There are multiple purposes for this blog. First, I'd like to share with you how mental illness can interfere with or enhance the writer's life. Second, I want to explore a more disciplined approach to the writing life. This blog will hold me accountable as I navigate story throughout my battle with mental illness.

Thursday, April 7, 2011

Writing your way through grief over loss of a relationship

A loss of a relationship can mean many things to many people. It can mean freedom, release of negative emotions and new opportunities. It can also mean grievance so profound that one may feel that they will never get over. Even if you are the one who has initiated the break up.

This is the way it is with my current situation.  My daughter’s mother and I had lived together in a domestic partner relationship for nearly 11 years. Once we moved to another state and city in which we now reside, we decided that we would live in separate apartments. She and my daughter cohabitated with my daughter’s moms best friend. Our relationship, already rocky, seemed to decline from there. The intimacy was lost, even before we moved apart. Over the 3 years that we’ve lived here, I decided that our paths were destined to part. So on Monday, a week and a half ago, I had a talk with her. She was to go to therapy the next day, so I considered the timing advantageous. She was hurt, and kept talking about how we were supposed to become a family again. Then she said some very hurtful things which I can’t talk about here.

Things were OK during the rest of the week, until Sunday. All of a sudden, I had this urge to simply cry, as if I had lost something I will never again recover. For 8 straight hours, I cried in the solitude of my efficiency apartment. I’m sure the upstairs neighbor could have heard me. After that, I took meds to help me sleep, but found I didn’t want to get up the next morning. Not because of the meds, but because I felt too depressed to do anything. Grieving is a mysterious process. She wouldn’t come talk to me until the next day, a Monday. I begged and pleaded for her to forget about what I said. I was desperate to get back what I had so sullenly thrown away. Although, she didn’t take me back, she still knows that I love her, and it was probably the best thing to do. For each of us to have a little space. I began to feel a little better over the course of Tuesday, and now while I’m writing this in my writer’s group I feel like I did initially make the right decision.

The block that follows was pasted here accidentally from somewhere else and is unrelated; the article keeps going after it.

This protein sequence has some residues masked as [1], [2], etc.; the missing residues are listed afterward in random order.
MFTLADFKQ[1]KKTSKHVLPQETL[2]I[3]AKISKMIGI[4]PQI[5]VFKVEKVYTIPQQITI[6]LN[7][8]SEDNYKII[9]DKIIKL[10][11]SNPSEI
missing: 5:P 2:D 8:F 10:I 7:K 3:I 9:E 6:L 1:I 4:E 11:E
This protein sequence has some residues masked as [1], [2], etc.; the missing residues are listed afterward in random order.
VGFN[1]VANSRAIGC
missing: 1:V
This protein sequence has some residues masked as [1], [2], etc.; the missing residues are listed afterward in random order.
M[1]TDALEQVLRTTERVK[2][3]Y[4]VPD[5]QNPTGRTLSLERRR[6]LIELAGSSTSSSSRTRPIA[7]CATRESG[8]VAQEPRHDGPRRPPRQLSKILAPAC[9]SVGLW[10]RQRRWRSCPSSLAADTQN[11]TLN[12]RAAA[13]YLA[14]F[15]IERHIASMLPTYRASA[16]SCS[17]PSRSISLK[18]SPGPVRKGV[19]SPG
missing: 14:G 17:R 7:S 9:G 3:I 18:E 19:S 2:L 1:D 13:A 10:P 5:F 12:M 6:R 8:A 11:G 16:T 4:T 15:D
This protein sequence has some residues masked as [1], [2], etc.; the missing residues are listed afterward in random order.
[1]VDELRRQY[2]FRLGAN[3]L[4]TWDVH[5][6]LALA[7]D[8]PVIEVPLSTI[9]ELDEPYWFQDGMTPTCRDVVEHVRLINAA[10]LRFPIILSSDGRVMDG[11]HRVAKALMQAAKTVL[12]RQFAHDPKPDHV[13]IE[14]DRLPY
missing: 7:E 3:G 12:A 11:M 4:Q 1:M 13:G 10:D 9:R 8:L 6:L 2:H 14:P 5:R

I’ve just been to my writing group which is called “mindful writers” and includes meditative writing from the body, mind, and soul. We also meditate at the beginning, which helped clear my mind this week.
I’m also employing “therapeutic writing” to help ease the pain of the loss. I will update as to the process of therapeutic writing and meditation and how it is affecting my mood and how it can help you. I hope the worst is over.


  1. Sharing something like this on a public forum is quite a brave thing to do. I would be interested to read of your progress because, although I'm still in a relationship at the moment, it is a long-distance one that is currently deteriorating. The impact this is having on my writing is currently unknown but I do just sit at my computer and sob uncontrollably for lengthy periods of time. Then I pull myself back together and get on with it.

  2. Hi Charmed Lassie,

    Thank you for the comment. You are able to pull yourself together. I believe it will get better with time. I'm sorry you are having relationship difficulties. It seems like we lose some of ourselves in situations like this. You are a whole person, however. And you will persevere.Thanks for sharing.